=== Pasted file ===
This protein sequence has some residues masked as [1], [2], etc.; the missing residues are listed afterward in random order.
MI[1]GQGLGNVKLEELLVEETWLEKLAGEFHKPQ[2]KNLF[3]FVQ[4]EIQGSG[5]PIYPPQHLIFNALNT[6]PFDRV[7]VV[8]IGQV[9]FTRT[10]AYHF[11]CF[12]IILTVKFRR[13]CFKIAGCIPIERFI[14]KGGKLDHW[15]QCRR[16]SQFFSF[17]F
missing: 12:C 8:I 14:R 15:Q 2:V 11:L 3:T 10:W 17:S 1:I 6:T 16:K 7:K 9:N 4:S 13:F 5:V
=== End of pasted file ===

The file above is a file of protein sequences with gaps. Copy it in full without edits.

This protein sequence has some residues masked as [1], [2], etc.; the missing residues are listed afterward in random order.
MI[1]GQGLGNVKLEELLVEETWLEKLAGEFHKPQ[2]KNLF[3]FVQ[4]EIQGSG[5]PIYPPQHLIFNALNT[6]PFDRV[7]VV[8]IGQV[9]FTRT[10]AYHF[11]CF[12]IILTVKFRR[13]CFKIAGCIPIERFI[14]KGGKLDHW[15]QCRR[16]SQFFSF[17]F
missing: 12:C 8:I 14:R 15:Q 2:V 11:L 3:T 10:W 17:S 1:I 6:T 16:K 7:K 9:N 4:S 13:F 5:V